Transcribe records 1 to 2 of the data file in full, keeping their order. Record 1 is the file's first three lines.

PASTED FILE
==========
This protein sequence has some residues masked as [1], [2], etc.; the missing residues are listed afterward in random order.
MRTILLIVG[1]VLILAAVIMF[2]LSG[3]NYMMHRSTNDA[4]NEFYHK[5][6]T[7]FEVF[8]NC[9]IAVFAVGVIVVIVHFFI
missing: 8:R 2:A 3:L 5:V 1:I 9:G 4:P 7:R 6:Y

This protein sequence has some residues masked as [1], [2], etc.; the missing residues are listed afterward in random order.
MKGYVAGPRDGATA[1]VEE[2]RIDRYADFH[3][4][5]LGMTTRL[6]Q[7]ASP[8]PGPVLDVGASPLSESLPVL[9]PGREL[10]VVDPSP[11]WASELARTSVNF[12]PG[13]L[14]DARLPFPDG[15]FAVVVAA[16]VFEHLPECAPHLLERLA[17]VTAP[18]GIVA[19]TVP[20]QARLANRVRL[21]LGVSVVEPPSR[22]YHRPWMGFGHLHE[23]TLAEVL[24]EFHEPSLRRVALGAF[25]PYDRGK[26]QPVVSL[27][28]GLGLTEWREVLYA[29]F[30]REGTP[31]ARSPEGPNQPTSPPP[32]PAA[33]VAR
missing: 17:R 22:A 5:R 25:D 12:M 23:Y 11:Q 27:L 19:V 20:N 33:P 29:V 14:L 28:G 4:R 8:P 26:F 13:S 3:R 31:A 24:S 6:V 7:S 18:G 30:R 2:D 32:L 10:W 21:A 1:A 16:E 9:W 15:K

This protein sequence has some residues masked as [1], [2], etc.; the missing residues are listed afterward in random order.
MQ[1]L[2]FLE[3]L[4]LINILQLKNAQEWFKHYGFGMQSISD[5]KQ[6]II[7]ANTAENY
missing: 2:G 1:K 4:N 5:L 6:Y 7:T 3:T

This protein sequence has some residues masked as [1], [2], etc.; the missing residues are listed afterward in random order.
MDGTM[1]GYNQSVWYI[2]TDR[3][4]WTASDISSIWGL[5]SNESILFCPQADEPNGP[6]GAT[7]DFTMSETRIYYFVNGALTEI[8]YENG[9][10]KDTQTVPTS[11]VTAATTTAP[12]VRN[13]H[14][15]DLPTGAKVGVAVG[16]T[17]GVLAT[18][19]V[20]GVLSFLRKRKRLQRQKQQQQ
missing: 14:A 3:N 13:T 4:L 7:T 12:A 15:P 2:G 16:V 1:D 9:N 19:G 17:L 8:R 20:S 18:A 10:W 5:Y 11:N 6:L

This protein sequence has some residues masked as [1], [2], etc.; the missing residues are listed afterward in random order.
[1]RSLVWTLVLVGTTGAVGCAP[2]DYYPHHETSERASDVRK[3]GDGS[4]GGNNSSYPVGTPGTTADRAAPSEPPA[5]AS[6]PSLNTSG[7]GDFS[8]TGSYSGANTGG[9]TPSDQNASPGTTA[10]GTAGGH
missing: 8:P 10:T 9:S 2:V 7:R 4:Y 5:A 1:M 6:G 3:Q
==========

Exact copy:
This protein sequence has some residues masked as [1], [2], etc.; the missing residues are listed afterward in random order.
MRTILLIVG[1]VLILAAVIMF[2]LSG[3]NYMMHRSTNDA[4]NEFYHK[5][6]T[7]FEVF[8]NC[9]IAVFAVGVIVVIVHFFI
missing: 8:R 2:A 3:L 5:V 1:I 9:G 4:P 7:R 6:Y

This protein sequence has some residues masked as [1], [2], etc.; the missing residues are listed afterward in random order.
MKGYVAGPRDGATA[1]VEE[2]RIDRYADFH[3][4][5]LGMTTRL[6]Q[7]ASP[8]PGPVLDVGASPLSESLPVL[9]PGREL[10]VVDPSP[11]WASELARTSVNF[12]PG[13]L[14]DARLPFPDG[15]FAVVVAA[16]VFEHLPECAPHLLERLA[17]VTAP[18]GIVA[19]TVP[20]QARLANRVRL[21]LGVSVVEPPSR[22]YHRPWMGFGHLHE[23]TLAEVL[24]EFHEPSLRRVALGAF[25]PYDRGK[26]QPVVSL[27][28]GLGLTEWREVLYA[29]F[30]REGTP[31]ARSPEGPNQPTSPPP[32]PAA[33]VAR
missing: 17:R 22:A 5:R 25:D 12:M 23:Y 11:Q 27:L 19:V 20:N 33:P 29:V 14:L 28:G 4:R 8:P 26:F 13:S 3:R 31:A 24:S 6:V 7:S 18:G 30:R 2:D 32:L 10:W 21:A 1:A 16:E 9:W 15:K